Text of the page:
MS. GOLD: Well, it’s interesting because we saw a lot of the female Democratic challengers do incredibly well in this fundraising period, and there is a lot of reasons for that. But one interesting factor is that EMILY’s List, which has always been a real fundraising machine for Democrats, is doing better than ever before, and they’re on track to break all kinds of fundraising records. So Democratic women who have their backing are having another source of money coming to them.
MS. IFILL: You know, we know what we know, which is these reports that were released this week, but we don’t know what we don’t know. Is there any way to measure the influence of all of this undisclosed money that we know is floating out there and influencing the process?
MS. GOLD: Yeah. I always try to describe to people like an iceberg that you can see a certain amount of the mountain of – that’s peeking above the water, but there’s a lot underneath the water we don’t know about, and we see glimpses of it. So for example, Americans for Prosperity, which is a conservative advocacy group, which is backed by the Kochs and other donors, they’ve already spent $34 million against vulnerable Democrats in these midterms; none of that money shows up in FEC reports. So there is a big chunk of money right there. And there is a new nonprofit organization affiliated with the Koch network, Freedom Partners, that last – in the last election really acted as kind of a funding source which is now directly engaging in ads as well, and they’ve already dropped more than a million dollars on ads. So we’ll see little glimpses of this.
MS. IFILL: So when you say ads, do we – are any of them like, this is a great guy or gal, vote for them? Or are they all really negative early ads?
MS. GOLD: Some are increasingly some positive spots. But I think when you talk to ad-makers, you’ll hear most of them say, you know, you get a lot more bang for your buck if you tear the other guy down. So we’re still – I think we’re going to see a preponderance of negative ads.
MS. IFILL: It’s going to be a fun couple years. (Muted laughter.) Thanks.
As we mark the first anniversary of the Boston Marathon bombing this week, we also have to take in a fresh example of random deadly violence, this time at two Jewish community sites, in Overland Park, Kansas. But good luck trying to find any federal official who will say attacks like these that happened at Fort Hood or Oklahoma City or anywhere on our own soil are “terrorism.” I know. I tried. This was White House counterterrorism adviser Lisa Monaco on the “NewsHour” last night.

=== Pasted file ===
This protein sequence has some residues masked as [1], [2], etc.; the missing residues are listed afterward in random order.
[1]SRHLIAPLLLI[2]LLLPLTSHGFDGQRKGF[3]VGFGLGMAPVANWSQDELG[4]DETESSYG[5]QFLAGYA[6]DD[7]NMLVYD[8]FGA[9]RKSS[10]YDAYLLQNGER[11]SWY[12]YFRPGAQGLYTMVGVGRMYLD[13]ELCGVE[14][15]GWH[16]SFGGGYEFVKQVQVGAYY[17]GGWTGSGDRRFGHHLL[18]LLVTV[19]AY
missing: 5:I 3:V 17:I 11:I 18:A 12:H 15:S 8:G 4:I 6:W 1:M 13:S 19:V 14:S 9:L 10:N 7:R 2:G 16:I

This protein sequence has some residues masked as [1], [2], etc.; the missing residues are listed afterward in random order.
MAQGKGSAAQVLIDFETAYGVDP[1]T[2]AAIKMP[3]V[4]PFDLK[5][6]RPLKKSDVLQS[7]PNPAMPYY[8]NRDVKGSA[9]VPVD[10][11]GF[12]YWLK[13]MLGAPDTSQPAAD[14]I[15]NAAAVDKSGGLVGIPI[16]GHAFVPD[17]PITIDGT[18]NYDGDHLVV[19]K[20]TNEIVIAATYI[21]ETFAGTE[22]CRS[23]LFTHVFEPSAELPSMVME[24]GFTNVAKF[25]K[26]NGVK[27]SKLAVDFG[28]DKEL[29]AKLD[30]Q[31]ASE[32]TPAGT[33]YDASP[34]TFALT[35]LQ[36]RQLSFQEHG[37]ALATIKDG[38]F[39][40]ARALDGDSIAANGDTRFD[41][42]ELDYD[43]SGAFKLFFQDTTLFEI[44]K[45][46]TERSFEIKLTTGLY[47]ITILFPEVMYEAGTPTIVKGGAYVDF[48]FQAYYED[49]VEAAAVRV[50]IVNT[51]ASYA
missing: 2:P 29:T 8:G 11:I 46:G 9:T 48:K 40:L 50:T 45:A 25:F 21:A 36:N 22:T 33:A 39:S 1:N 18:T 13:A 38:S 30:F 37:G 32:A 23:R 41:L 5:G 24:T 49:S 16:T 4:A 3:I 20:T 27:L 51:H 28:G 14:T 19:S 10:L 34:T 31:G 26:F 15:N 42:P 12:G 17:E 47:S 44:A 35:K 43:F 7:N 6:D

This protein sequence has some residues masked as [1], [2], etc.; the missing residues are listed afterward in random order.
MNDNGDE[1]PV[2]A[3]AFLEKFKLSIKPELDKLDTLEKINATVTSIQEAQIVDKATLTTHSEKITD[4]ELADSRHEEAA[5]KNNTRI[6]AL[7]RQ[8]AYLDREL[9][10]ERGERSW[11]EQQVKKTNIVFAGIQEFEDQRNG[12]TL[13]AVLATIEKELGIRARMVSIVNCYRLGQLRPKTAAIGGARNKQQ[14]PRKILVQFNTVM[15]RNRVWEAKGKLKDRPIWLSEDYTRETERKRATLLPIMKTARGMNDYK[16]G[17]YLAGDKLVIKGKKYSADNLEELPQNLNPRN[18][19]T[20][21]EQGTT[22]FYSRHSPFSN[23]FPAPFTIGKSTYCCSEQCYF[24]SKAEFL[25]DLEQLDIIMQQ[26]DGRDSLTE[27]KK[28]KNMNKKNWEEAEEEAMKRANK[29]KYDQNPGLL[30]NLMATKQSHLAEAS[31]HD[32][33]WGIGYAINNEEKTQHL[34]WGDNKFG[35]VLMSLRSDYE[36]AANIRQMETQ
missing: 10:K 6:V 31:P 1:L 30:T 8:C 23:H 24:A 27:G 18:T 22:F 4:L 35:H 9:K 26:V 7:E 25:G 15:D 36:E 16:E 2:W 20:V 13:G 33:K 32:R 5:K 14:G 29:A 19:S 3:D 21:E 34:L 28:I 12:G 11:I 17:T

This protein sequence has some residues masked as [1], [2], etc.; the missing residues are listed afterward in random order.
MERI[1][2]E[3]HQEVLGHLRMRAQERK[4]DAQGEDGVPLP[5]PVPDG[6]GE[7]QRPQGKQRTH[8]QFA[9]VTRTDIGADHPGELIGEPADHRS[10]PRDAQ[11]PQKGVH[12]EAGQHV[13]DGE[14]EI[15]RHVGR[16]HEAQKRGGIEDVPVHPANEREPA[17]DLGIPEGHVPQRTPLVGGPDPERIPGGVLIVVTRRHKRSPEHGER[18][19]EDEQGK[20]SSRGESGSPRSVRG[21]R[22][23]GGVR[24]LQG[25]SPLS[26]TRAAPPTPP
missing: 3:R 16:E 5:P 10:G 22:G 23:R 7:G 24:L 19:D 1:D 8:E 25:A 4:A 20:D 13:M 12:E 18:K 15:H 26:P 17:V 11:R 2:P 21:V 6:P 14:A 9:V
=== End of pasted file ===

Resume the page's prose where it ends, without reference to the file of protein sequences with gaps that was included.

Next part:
LISA MONACO: (From clip.) What we’ve seen is extremism comes in any number of forms. And it’s not confined to any one community. It’s not confined to any one individual of a particular faith. We need to respond to it and reject it regardless of faith, regardless of where it’s present.
MS. IFILL: When we hear the White House official talk about violent extremism but not talk about terrorism, is this a distinction without a difference? Is it just labeling?
MR. WILLIAMS: Well, it’s partly just labeling, but it can make a difference. For example, if something is classified as “terrorism,” victims can qualify for certain benefits. But it’s true the federal government does tend to stick to a pretty strict definition, which is terrorism is an act of violence to intend to coerce the government to further a political or social cause.
Now, for example, it may surprise some people that the Boston Marathon bombing is not considered terrorism because there are no terrorism charges filed in that case, even though President Obama five days later did call it an act of terror. As for the shootings last weekend in Kansas City, the man – the suspect, Frazier Glenn Cross, he faces some state charges and some federal charges too, but they’re described as hate crime charges. So this all may seem rather random.
In a legal sense, describing it as terrorism doesn’t really make any difference. It’s how you charge it. But the fact is that it strikes I think a lot of people as odd. For example, the Fort Hood shooting in 2009 was –